Gladly will I oppose my body to his

The Mabinogion illustration by Alan Lee
The Mabinogion illustration by Alan Lee.

The Mabinogion
Translated from Middle Welsh by Lady Charlotte Guest

This was the first book I started for the EU Reading Challenge, but ended up being the 10th book I completed. Perhaps I should have searched out a more modern translation when I first started to struggle. These are ancient tales, widely considered the oldest surviving British literature in prose form. They were almost certainly oral tales for a century or more before their earliest known recording in 1350–1410. Lady Charlotte Guest translated the tales into both modern Welsh and English in the late 19th century. Which I thought made them an interesting inclusion on my EU list.

The 11 stories in this volume have different authors, all unknown, and in fact only the first four are strictly the Mabinogi. The rest are medieval romances; some early Arthurian knight tales; and the tale of Taliesin the bard. My particular edition of The Mabinogion includes full-page illustrations by Alan Lee, who is now better known for his Lord of the Rings illustrations. It is a beautiful object.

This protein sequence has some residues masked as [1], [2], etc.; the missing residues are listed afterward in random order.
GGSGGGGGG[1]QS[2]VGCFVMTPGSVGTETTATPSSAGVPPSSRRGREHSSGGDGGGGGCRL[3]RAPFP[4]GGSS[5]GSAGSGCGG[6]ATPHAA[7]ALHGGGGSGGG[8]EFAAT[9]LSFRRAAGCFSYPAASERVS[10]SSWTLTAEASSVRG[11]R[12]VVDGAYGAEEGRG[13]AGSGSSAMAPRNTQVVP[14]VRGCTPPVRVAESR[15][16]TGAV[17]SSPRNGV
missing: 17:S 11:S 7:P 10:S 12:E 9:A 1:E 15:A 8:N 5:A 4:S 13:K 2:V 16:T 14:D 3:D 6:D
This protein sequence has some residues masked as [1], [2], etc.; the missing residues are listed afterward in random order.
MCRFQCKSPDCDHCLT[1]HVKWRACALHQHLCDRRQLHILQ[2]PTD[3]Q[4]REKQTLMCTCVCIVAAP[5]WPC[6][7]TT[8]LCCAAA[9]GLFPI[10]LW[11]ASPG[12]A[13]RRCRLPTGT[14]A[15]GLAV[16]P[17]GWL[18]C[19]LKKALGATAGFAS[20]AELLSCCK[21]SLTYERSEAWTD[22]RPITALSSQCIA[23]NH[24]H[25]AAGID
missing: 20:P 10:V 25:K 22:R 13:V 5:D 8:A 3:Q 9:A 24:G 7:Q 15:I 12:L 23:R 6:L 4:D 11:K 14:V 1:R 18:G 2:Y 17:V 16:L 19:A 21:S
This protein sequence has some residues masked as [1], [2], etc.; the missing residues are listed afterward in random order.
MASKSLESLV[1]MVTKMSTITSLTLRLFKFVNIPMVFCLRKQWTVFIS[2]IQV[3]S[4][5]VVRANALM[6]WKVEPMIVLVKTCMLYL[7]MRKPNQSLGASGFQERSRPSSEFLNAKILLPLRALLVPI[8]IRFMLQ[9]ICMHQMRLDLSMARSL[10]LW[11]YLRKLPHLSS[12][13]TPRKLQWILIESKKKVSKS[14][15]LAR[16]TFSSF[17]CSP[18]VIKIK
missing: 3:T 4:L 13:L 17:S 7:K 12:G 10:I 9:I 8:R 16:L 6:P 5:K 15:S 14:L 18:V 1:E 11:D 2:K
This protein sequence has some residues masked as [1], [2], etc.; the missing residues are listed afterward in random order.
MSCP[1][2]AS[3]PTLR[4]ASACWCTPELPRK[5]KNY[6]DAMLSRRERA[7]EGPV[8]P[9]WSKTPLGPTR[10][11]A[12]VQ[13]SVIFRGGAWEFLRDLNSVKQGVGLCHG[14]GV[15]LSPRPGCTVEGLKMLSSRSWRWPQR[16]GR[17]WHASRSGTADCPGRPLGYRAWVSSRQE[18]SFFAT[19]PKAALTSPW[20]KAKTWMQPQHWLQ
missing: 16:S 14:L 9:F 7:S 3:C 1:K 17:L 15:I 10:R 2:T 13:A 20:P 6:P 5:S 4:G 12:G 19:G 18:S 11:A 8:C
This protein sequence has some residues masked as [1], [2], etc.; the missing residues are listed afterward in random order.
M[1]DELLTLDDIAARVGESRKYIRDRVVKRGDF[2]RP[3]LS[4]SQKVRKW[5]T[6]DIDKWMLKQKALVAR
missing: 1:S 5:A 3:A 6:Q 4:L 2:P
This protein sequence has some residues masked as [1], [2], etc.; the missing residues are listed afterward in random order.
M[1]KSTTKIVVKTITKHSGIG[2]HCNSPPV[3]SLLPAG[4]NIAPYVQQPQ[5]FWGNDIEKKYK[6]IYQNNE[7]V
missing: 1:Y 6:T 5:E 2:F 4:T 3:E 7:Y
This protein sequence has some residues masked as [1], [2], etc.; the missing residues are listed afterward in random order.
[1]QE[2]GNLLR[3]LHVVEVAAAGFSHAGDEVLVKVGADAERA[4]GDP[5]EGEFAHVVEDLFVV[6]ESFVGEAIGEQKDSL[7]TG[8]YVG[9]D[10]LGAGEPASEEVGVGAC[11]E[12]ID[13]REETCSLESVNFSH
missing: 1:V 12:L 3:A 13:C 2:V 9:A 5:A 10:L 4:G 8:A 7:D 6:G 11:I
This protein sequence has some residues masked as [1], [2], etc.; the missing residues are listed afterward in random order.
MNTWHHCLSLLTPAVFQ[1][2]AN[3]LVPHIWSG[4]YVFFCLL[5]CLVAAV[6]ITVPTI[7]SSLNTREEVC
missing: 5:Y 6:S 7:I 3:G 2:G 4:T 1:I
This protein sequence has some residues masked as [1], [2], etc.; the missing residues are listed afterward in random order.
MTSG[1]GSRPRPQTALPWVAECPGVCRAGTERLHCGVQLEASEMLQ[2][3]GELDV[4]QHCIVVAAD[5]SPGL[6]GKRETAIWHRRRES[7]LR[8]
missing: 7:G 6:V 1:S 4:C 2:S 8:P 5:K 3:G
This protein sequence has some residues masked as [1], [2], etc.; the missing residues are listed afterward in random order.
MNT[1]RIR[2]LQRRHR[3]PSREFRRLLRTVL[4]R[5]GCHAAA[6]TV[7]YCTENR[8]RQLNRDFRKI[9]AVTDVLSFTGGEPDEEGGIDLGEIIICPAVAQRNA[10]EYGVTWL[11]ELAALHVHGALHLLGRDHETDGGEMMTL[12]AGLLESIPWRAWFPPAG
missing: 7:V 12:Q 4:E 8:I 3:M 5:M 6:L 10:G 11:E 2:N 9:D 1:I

There is a bit of a theme in these tales of women with magical powers, many of whom have pretty awful fates. For instance, the first of the Mabinogi is “Pwyll, Prince of Dyfed” and tells the story of Pwyll’s attempts to romance Rhiannon, an Otherworld woman who runs rings around him rhetorically and literally (she’s pretty awesome), but eventually falls in love with Pwyll and marries him. However, when their son Pryderi disappears on the night of his birth, she is accused of matricide and imprisoned.

The story has a happy ending, but not before Rhiannon has spent years in prison. And she’s not the only wrongfully treated woman here. I can’t decide if this is fear of magic and witchcraft, or misogyny, or both. There’s plenty of magic, used for good and evil, but even when used for good it does tend to end badly.

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